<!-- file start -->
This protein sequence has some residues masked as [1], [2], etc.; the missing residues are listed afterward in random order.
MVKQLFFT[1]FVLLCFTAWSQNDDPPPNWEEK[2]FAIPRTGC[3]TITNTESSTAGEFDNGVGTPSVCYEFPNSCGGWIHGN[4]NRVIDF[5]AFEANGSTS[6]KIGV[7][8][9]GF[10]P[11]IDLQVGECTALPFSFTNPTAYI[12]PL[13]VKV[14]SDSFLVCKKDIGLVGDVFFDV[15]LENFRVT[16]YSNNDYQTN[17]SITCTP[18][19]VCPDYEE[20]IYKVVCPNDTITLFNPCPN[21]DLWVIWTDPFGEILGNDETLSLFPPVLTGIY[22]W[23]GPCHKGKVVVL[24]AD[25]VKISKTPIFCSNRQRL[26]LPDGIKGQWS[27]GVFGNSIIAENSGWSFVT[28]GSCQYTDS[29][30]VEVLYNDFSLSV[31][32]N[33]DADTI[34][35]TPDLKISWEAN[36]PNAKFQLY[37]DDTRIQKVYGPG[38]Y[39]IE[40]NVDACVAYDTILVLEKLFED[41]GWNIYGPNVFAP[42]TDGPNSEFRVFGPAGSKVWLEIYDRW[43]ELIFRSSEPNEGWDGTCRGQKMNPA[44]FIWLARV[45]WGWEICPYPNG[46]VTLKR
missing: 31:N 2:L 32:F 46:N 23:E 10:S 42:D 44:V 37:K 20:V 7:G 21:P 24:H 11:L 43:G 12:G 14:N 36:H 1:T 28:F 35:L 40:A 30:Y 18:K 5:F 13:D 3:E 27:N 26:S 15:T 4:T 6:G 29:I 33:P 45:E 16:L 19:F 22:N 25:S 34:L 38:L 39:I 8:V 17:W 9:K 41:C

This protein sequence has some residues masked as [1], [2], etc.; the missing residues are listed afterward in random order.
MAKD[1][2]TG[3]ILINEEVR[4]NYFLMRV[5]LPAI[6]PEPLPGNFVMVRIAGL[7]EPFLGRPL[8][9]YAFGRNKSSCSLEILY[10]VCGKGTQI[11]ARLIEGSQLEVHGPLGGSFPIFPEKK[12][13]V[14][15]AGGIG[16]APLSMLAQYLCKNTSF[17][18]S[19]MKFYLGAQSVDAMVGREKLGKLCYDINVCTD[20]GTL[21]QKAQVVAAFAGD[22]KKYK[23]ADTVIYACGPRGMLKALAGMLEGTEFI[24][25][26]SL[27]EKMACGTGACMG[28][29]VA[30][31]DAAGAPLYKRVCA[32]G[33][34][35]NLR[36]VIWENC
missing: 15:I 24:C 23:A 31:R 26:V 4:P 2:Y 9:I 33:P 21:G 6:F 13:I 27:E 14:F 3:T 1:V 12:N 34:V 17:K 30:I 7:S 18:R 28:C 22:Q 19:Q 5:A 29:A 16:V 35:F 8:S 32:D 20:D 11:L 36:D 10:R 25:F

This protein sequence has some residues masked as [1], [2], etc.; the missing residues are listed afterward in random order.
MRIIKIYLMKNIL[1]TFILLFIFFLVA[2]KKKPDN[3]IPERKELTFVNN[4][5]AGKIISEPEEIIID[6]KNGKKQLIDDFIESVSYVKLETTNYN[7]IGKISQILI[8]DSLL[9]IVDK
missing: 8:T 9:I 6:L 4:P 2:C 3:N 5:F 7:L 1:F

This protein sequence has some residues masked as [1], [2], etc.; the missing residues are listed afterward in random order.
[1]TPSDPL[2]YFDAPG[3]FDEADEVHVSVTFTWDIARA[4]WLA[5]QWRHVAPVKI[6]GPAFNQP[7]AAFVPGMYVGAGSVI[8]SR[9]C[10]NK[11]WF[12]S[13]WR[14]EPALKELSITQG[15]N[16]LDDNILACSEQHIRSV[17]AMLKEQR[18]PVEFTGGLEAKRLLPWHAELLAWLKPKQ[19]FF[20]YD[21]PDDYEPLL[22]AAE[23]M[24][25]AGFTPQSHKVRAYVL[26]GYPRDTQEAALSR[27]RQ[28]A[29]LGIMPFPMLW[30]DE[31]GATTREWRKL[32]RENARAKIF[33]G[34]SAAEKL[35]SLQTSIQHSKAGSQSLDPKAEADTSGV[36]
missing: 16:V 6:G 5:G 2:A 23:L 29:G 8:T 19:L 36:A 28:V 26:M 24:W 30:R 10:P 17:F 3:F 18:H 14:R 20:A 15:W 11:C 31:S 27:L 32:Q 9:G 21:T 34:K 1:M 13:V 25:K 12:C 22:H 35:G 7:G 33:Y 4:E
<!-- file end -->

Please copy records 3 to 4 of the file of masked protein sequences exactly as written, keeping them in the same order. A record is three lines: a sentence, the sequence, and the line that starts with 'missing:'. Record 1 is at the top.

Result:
This protein sequence has some residues masked as [1], [2], etc.; the missing residues are listed afterward in random order.
MRIIKIYLMKNIL[1]TFILLFIFFLVA[2]KKKPDN[3]IPERKELTFVNN[4][5]AGKIISEPEEIIID[6]KNGKKQLIDDFIESVSYVKLETTNYN[7]IGKISQILI[8]DSLL[9]IVDK
missing: 8:T 9:I 6:L 4:P 2:C 3:N 5:F 7:L 1:F

This protein sequence has some residues masked as [1], [2], etc.; the missing residues are listed afterward in random order.
[1]TPSDPL[2]YFDAPG[3]FDEADEVHVSVTFTWDIARA[4]WLA[5]QWRHVAPVKI[6]GPAFNQP[7]AAFVPGMYVGAGSVI[8]SR[9]C[10]NK[11]WF[12]S[13]WR[14]EPALKELSITQG[15]N[16]LDDNILACSEQHIRSV[17]AMLKEQR[18]PVEFTGGLEAKRLLPWHAELLAWLKPKQ[19]FF[20]YD[21]PDDYEPLL[22]AAE[23]M[24][25]AGFTPQSHKVRAYVL[26]GYPRDTQEAALSR[27]RQ[28]A[29]LGIMPFPMLW[30]DE[31]GATTREWRKL[32]RENARAKIF[33]G[34]SAAEKL[35]SLQTSIQHSKAGSQSLDPKAEADTSGV[36]
missing: 16:V 6:G 5:G 2:A 23:L 29:G 8:T 19:L 36:A 28:V 26:M 24:W 30:R 10:P 17:F 3:F 18:H 14:R 20:A 15:W 11:C 31:S 27:L 32:Q 9:G 21:T 34:K 1:M 13:V 25:K 12:C 22:H 35:G 7:G 33:Y 4:E